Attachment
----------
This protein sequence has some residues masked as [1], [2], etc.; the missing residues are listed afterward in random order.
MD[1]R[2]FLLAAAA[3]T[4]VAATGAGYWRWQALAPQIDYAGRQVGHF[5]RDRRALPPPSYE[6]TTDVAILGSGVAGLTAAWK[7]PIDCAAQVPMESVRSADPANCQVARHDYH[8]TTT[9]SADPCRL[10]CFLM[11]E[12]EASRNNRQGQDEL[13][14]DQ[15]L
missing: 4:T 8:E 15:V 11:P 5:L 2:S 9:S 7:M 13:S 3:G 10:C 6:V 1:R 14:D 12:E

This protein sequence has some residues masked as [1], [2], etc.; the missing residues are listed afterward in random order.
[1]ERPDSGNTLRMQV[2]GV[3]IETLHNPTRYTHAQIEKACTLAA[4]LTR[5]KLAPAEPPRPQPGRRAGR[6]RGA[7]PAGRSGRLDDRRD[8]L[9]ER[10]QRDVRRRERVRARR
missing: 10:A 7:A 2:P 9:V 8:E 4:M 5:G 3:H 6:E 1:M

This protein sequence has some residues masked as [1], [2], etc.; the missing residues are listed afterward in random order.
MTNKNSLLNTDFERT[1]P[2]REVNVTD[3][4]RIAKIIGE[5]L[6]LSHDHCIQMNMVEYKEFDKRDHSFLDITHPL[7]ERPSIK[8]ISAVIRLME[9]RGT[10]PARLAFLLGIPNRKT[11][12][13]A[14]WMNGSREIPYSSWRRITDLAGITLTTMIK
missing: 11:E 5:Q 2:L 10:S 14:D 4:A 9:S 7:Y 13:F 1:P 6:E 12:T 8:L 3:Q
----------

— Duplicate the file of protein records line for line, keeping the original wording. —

This protein sequence has some residues masked as [1], [2], etc.; the missing residues are listed afterward in random order.
MD[1]R[2]FLLAAAA[3]T[4]VAATGAGYWRWQALAPQIDYAGRQVGHF[5]RDRRALPPPSYE[6]TTDVAILGSGVAGLTAAWK[7]PIDCAAQVPMESVRSADPANCQVARHDYH[8]TTT[9]SADPCRL[10]CFLM[11]E[12]EASRNNRQGQDEL[13][14]DQ[15]L
missing: 4:T 8:E 15:V 11:P 5:L 2:S 9:S 7:M 13:S 3:G 10:C 6:V 1:R 14:D 12:E

This protein sequence has some residues masked as [1], [2], etc.; the missing residues are listed afterward in random order.
[1]ERPDSGNTLRMQV[2]GV[3]IETLHNPTRYTHAQIEKACTLAA[4]LTR[5]KLAPAEPPRPQPGRRAGR[6]RGA[7]PAGRSGRLDDRRD[8]L[9]ER[10]QRDVRRRERVRARR
missing: 10:A 7:A 2:P 9:V 8:E 4:M 5:G 3:H 6:E 1:M

This protein sequence has some residues masked as [1], [2], etc.; the missing residues are listed afterward in random order.
MTNKNSLLNTDFERT[1]P[2]REVNVTD[3][4]RIAKIIGE[5]L[6]LSHDHCIQMNMVEYKEFDKRDHSFLDITHPL[7]ERPSIK[8]ISAVIRLME[9]RGT[10]PARLAFLLGIPNRKT[11][12][13]A[14]WMNGSREIPYSSWRRITDLAGITLTTMIK
missing: 11:E 5:Q 2:L 10:S 14:D 4:A 9:S 7:Y 13:F 1:P 6:E 12:T 8:L 3:Q